We have to talk about fluffy

I like Charity Bank’s new #CharityIs campaign which seeks to counteract the recent negative press with some positive messages about charities. It runs from 14th to 20th March and I urge you to participate. My contribution to this week is an ‘is not’: #CharityIs NOT FLUFFY.

I am often involved in introducing business people to their local charities or the charity sector as a whole. I am always amazed by the persistent myths that people hold about charities: that they are amateur, inefficient, homespun or well-meaning and worthy. A term that is often used – especially when the arts are involved - is ‘fluffy’.

When people think ‘fluffy’ they mean that a charity is a ‘nice to have’ rather than fundamental to society. Calling charities ‘fluffy’ does them a gross disservice. ‘Fluffy’ means soft or superficial. It suggests charities offer tea and sympathy rather than effecting change. I think it is used as a shorthand for things that cannot easily be measured or monetised. But just because things like promoting wellbeing and creating a sense of community are not easy to measure or put a cash value on does not make them ‘fluffy’.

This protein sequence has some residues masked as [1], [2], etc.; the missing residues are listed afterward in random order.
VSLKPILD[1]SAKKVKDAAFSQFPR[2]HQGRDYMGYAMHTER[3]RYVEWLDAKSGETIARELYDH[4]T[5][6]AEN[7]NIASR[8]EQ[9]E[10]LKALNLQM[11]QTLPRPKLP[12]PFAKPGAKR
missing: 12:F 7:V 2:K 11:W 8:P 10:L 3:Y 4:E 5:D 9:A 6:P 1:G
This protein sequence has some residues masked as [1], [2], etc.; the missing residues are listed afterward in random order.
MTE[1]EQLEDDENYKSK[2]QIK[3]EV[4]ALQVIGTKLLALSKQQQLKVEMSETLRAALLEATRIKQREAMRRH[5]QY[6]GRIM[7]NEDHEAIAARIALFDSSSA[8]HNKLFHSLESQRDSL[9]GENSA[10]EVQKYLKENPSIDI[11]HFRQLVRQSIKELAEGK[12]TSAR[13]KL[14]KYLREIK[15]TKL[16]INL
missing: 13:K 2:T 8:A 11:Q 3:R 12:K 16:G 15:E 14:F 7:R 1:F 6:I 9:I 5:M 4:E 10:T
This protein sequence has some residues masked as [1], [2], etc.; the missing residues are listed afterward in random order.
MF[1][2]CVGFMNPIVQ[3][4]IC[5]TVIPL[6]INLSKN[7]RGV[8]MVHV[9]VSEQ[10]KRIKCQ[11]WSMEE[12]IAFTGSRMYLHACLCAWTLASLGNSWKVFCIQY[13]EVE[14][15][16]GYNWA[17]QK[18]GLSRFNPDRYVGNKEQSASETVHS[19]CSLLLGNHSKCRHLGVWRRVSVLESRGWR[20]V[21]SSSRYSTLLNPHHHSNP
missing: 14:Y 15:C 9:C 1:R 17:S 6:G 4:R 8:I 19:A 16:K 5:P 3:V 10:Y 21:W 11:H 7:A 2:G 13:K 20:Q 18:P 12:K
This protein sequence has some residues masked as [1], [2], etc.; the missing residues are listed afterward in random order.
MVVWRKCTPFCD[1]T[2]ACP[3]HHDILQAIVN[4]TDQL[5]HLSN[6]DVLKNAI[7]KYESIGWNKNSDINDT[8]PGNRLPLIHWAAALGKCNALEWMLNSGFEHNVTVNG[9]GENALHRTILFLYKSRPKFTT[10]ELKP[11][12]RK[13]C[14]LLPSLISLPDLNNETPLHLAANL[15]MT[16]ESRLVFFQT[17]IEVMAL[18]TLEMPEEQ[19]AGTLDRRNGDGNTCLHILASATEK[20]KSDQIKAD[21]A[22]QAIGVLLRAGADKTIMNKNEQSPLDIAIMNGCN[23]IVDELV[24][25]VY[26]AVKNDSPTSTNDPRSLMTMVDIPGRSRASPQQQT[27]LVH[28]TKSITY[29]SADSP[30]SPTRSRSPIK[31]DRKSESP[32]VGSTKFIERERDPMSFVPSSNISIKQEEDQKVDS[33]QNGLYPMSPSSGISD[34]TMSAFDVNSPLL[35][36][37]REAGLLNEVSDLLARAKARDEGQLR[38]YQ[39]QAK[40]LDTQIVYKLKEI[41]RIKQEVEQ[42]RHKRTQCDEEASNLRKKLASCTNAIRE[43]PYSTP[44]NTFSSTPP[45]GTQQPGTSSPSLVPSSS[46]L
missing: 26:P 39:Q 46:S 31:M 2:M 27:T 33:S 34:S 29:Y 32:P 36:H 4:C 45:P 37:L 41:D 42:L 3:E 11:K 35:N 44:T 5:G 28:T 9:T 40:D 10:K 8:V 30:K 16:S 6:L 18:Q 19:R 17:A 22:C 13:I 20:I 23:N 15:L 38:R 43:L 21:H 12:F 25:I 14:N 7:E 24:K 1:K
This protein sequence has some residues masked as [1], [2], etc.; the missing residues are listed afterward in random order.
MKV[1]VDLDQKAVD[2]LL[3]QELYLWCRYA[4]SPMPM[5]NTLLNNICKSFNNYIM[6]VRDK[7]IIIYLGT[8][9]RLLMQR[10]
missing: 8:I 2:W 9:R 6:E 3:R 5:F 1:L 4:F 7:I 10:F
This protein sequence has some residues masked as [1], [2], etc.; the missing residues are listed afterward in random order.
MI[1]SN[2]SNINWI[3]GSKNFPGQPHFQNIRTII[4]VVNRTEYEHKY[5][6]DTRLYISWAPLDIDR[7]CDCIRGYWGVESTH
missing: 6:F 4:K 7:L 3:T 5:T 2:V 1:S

There really is nothing ‘fluffy’ about operating a crisis support service 24/7 to ensure women fleeing domestic abuse have somewhere safe to go. Nor when trying to find a hostel bed for a homeless person who is still drinking. Nor when supporting a family when their loved one is diagnosed with dementia. And neither is it ‘fluffy’ to run a modern day charity which is all about balancing competing demands, resource allocation, financial sustainability and demonstrating impact.

Charities are an important part of society. Here are just some of Charity Bank’s findings:

  • 78% of UK adults have used charity services in the last year
  • 800k people are employed in the UK voluntary sector
  • 3m UK adults received emotional support or counselling from a charity.

So when we talk about what a charity is, how about ditching ‘fluffy’ and talking about how complex and vital charities are?